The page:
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yelowros

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About yelowros

  • Rank
    Newbie
  • Birthday August 17

Profile Information

  • Gender
    Female
  • Location
    Flagstaff, AZ
  • Interests
    Graphic Design, Film Titles, and Judy Garland
  1. The graphic design of the titles and the score introduce feelings of suspense, psychological experience, a chase, and of course some horror. The moving of the lines and the jarring of the names indicates perhaps slicing of a sense of uneasiness. I love Saul Bass' style! Hitchcock is seeking to establish a timeline of events at the beginning to help the viewer understand what Marion's life at the time soon leads up to in the first few minutes of her story and short time on screen. The director elects to enter the hotel room that way because her meeting with her lover is in secret and again we are voyeurs of a forbidden romance. This shot reminds me especially of the Rear Window opening scenes where we are introduced to the characters lives through their apartment windows. The scene of the hotel room establishes Marion Crane as a woman of modesty and risk. The afternoon meeting with Sam hidden in the shadows of an unknown hotel room displays that she doesn't want her private life public. Hitchcock tastefully shows the femininity of Marion and her vulnerability.
  2. The opening camera shot gives us all the information to understand who Jeffries is and why his leg is in a cast, it also depicts his neighbors and their daily morning routine. Hitchcock establishes a narrative of each character without use of dialog. The vantage point given is that of the viewer through the fourth wall. In this scene, we learn that Jeff is a photo journalist for Life Magazine who is laid up in his apartment with a broken leg. He seems to have been hit by a race-car. Jeff's backstory is told simply by a shot of his broken leg, a broken camera, a photo of a car, and a Life magazine. The opening scene can at times give the feeling of voyeurism, but at most it is the feeling of actually being Jeff and seeing what he does. The feelings I get are a sense of curiosity and a bit of guilt plus suspense. Yes, I have seen the entire film many times and would absolutely have to agree that this is Hitchcock's most cinematic film. It is proven in the cinematography, the use of the same setting to tell a story, and the thrill of watching people up to no good...well some of them.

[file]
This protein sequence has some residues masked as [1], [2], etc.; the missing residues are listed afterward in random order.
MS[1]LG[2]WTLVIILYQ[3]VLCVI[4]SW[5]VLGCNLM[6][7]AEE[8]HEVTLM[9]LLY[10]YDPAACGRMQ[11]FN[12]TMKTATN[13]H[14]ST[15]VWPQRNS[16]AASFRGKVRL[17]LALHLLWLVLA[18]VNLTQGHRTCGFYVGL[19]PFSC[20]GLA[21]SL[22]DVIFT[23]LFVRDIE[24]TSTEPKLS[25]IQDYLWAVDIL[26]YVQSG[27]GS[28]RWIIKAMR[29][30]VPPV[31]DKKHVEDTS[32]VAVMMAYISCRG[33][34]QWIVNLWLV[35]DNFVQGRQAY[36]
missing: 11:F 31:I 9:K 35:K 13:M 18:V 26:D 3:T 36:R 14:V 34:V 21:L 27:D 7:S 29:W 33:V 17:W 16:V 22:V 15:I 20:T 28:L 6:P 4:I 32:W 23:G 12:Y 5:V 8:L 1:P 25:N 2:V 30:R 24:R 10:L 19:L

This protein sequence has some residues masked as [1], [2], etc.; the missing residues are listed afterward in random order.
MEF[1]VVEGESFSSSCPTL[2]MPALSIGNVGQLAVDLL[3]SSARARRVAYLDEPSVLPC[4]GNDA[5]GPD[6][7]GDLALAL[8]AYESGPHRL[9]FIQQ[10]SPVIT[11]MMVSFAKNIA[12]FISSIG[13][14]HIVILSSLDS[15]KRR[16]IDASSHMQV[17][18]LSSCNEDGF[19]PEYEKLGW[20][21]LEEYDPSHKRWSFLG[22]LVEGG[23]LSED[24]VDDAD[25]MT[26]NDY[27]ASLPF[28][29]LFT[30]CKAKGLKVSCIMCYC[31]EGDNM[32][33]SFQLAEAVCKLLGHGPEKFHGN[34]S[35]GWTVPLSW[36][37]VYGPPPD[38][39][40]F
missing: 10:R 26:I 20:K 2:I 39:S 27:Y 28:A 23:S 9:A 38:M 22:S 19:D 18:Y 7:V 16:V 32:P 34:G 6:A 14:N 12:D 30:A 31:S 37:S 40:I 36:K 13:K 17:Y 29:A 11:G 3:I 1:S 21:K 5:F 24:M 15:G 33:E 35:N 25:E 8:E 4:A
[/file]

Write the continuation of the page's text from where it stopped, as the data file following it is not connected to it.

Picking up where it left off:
3. The use of the camera and "literal" POV frames. How the camera shows us exactly what Alicia is looking at and from her angle. This is genius! Hitchcock uses light to tell us how Alicia is feeling as she experiences her hangover and shadows Dev to keep him mysterious (and handsome). He frames and photographs each character in a way that subtlety describes their reluctant chemistry that is soon revealed once they reach Rio. The scene is slow, but gives us an idea of who each character is and what their purpose in the story is. The pairing of Grant and Bergman is perfection. Their chemistry is genuine, but at time painful. His heartless approach to her and her pleasing way that leaves her in danger resonates on the screen. The scene actually challenges more than conforms each actor. Cary Grant in particular is well-known for his comedy, but in this film he is serious and hardly cracks a smile. Ingrid Bergman reveals more of her melancholy nature that can be seen in her later films. This is my favorite film of all time and I'm excited to see it recognized. #TCM #Hitchcock50 "Dry your eyes, baby. It's out of character."
  4. 1. There are absolute evident beginnings of the "Hitchcock touch" in this sequence. The frames of the chorus girls and the camera blur as we see a man beguiled by a specific blonde chorus girl. The invitation to be a bystander looking through the wings brings the viewer closer to the sequence and the story being told. 2. I do agree with the assessments of Strauss, Yacowar, and Spoto. The drama and camera observance of an observer (classic technique). The expressions given, so words aren't necessarily needed in order to follow the scene. Also, the drama of the naive woman and the loss of her important documents. 3. No, not really because for that time the sequences are juxtaposed in such a way that engage the viewer and tells by showing rather than by speaking.
  5. Excited for #Hitchcock50!

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